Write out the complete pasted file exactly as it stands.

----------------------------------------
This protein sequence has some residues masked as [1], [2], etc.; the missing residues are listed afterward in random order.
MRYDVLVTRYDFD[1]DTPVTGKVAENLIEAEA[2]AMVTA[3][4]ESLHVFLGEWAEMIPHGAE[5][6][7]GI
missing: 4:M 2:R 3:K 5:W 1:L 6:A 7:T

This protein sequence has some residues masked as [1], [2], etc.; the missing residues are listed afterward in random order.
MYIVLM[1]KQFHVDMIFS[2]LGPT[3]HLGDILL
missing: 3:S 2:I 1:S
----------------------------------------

This protein sequence has some residues masked as [1], [2], etc.; the missing residues are listed afterward in random order.
MRYDVLVTRYDFD[1]DTPVTGKVAENLIEAEA[2]AMVTA[3][4]ESLHVFLGEWAEMIPHGAE[5][6][7]GI
missing: 4:M 2:R 3:K 5:W 1:L 6:A 7:T

This protein sequence has some residues masked as [1], [2], etc.; the missing residues are listed afterward in random order.
MYIVLM[1]KQFHVDMIFS[2]LGPT[3]HLGDILL
missing: 3:S 2:I 1:S